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The release of buoyant harmful gases within enclosed spaces, such as tunnels and corridors, may engender specific health, industrial and transportation risks. For safety, a simple ventilation strategy for these spaces is to impose a flow along the tunnel, whose velocity is defined as ‘critical’, that confines the front of harmful buoyant gases immediately downstream of the source of emission. Determining the critical velocity as a function of the geometrical and dynamical conditions at the source is a fundamental fluid mechanics problem which has yet to be elucidated; this problem concerns the dynamics of non-Boussinesq releases relating to large differences between the densities of the buoyant and the ambient fluids. We have investigated this problem theoretically, by means of a simplified model of a top-hat plume in a cross-flow, and in complementary experiments by means of tests in a reduced-scale ventilated tunnel, examining releases from circular sources. Experimental results reveal: (i) the existence of two flow regimes depending on the plume Richardson number at the source
, one for momentum-dominated releases,
, and a second for buoyancy-dominated releases,
, with a smooth transition between the two; and (ii) the presence of relevant non-Boussinesq effects only for momentum-dominated releases. All these features can be conveniently predicted by the plume-based model, whose validity is, strictly speaking, limited to releases issuing from ‘small’ sources in ‘weak’ ventilation flows. Analytical solutions of the model are generally in good agreement with the experimental data, even for values of the governing parameters that are beyond the range of validity for the model. The solutions aid to clarify the effect of the source radius, and reveal interesting behaviours in the limits
. These findings support the adoption of simplified models to simulate light gas releases in confined ventilated spaces.
The scaling of turbulent motions is investigated by considering the flow in the eigenframe of the local strain-rate tensor. The flow patterns in this frame of reference are evaluated using existing direct numerical simulations of homogeneous isotropic turbulence over a Reynolds number range from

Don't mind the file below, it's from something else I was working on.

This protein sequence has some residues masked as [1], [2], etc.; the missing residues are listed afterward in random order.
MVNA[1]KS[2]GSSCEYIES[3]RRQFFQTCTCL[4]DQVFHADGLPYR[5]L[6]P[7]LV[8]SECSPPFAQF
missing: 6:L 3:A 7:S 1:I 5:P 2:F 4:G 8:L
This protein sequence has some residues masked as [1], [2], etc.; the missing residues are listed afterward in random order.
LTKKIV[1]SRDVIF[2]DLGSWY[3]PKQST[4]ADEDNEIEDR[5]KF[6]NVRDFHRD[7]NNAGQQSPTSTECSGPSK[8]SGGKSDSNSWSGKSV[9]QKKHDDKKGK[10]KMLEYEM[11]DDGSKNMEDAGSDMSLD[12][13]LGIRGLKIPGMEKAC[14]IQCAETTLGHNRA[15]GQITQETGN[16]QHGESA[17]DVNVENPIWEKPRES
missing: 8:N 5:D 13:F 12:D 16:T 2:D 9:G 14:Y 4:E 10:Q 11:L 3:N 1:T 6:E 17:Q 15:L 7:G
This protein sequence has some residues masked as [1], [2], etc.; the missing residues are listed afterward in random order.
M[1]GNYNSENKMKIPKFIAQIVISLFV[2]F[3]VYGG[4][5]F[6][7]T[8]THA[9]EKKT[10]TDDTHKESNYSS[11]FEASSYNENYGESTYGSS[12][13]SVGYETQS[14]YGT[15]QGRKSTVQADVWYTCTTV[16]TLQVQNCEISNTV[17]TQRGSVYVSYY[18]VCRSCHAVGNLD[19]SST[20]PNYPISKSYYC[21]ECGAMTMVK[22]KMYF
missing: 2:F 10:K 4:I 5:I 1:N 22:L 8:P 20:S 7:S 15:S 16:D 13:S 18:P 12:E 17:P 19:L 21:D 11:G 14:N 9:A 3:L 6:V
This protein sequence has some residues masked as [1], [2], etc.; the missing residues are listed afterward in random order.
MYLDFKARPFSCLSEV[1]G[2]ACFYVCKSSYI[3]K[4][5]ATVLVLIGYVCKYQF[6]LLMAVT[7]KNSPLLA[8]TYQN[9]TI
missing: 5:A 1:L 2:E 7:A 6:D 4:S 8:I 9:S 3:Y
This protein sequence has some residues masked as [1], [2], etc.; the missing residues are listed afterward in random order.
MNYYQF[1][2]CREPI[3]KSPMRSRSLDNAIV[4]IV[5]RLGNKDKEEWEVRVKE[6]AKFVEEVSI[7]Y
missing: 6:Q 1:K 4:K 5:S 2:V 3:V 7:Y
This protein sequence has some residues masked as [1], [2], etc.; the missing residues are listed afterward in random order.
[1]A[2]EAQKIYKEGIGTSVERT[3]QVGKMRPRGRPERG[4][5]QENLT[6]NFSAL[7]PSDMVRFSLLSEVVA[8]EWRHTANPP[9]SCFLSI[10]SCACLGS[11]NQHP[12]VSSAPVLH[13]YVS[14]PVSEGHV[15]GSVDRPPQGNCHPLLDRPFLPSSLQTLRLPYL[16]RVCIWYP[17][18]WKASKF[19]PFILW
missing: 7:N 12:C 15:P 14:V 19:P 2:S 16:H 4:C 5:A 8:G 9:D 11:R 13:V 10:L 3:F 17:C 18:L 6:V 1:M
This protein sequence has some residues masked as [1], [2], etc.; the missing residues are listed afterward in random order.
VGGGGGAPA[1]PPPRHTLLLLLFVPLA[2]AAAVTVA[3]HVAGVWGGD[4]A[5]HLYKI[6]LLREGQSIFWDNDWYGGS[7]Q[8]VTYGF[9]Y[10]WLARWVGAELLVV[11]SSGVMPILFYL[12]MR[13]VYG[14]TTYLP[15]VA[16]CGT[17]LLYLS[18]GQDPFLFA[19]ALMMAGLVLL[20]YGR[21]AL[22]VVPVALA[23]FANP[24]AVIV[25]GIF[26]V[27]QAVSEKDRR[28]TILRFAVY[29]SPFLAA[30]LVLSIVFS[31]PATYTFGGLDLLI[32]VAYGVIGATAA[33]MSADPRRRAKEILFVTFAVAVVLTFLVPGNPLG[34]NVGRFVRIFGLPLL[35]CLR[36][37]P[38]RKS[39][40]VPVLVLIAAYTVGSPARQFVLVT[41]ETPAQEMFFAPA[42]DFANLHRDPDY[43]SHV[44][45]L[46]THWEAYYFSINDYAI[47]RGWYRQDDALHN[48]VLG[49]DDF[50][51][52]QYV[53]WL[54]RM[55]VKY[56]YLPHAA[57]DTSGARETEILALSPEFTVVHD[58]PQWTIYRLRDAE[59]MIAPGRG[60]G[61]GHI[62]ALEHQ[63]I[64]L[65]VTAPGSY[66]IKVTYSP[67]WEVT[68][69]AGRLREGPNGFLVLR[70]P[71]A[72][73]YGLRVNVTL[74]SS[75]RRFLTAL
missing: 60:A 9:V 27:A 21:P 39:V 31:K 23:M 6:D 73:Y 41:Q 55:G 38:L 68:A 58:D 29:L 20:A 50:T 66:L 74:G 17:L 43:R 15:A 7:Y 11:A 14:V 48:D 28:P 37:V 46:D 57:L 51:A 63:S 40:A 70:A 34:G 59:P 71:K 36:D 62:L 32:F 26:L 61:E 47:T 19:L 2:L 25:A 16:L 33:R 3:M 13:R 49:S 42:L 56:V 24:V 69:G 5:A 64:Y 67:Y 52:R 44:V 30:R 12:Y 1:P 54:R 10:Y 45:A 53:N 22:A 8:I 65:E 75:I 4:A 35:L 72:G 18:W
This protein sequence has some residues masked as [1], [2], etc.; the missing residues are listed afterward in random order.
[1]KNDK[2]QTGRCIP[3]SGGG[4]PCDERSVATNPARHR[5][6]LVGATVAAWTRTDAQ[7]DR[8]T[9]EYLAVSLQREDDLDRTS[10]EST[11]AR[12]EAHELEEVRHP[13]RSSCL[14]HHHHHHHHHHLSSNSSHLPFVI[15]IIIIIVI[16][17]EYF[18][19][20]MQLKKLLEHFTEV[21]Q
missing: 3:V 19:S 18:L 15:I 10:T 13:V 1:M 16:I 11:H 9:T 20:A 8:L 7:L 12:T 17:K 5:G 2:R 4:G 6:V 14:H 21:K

up to 1131, and also with reference to data for inhomogeneous, anisotropic wall turbulence. The average flow in the eigenframe reveals a shear layer structure containing tube-like vortices and a dissipation sheet, whose dimensions scale with the Kolmogorov length scale,
. The vorticity stretching motions scale with the Taylor length scale,
, while the flow outside the shear layer scales with the integral length scale,
. Furthermore, the spatial organization of the vortices and the dissipation sheet defines a characteristic small-scale structure. The overall size of this characteristic small-scale structure is
in all directions based on the coherence length of the vorticity. This is considerably larger than the typical size of individual vortices, and reflects the importance of spatial organization at the small scales. Comparing the overall size of the characteristic small-scale structure with the largest flow scales and the vorticity stretching motions on the scale of
shows that transitions in flow structure occur where
and 250. Below these respective transitional Reynolds numbers, the small-scale motions and the vorticity stretching motions are progressively less well developed. Scale interactions are examined by decomposing the average shear layer into a local flow, which is induced by the shear layer vorticity, and a non-local flow, which represents the environment of the characteristic small-scale structure. The non-local strain is
in width and height, which is consistent with observations in high Reynolds number flow of a
wide instantaneous shear layer with many
-scale vortical structures inside (Ishihara et al., Flow Turbul. Combust., vol. 91, 2013, pp. 895–929). In the average shear layer, vorticity aligns with the intermediate principal strain at small scales, while it aligns with the most stretching principal strain at larger scales, consistent with instantaneous turbulence. The length scale at which the alignment changes depends on the Reynolds number. When conditioning the flow in the eigenframe on extreme dissipation, the velocity is strongly affected over large distances. Moreover, the associated peak velocity remains Reynolds number dependent when normalized by the Kolmogorov velocity scale. It signifies that extreme dissipation is not simply a small-scale property, but is associated with large scales at the same time.
During past three years from 1982 to 1984 we saw the further progress in the planets and satellites research by the space and ground-based technique, in the analysis and interpretation of the observational data. Inspite of some decrease of the activity in the planetary spacecrafts launches during this period (except of two Soviet missions to Venus) many important scientific results were obtained from the continued reduction and analysis of the measurements which were performed by Mariner 10 (Mercury), Pioneer Venus, Venera 13 and 14, Viking (Mars), Pioneer 10 and 11, and Voyager 1 and 2.
The Australia Telescope Compact Array has been used for observations, with arcsecond resolution, of the HII region N159 in the Large Magellanic Cloud. Images at 5 GHz reveal a second compact continuum component which has no obvious counterpart at optical and infrared wavelengths. Observations of HI 10α recombination-line emission, and HI and H2CO absorption, suggest that the object is a compact HII region embedded in a dense obscuring cloud on the edge of N159.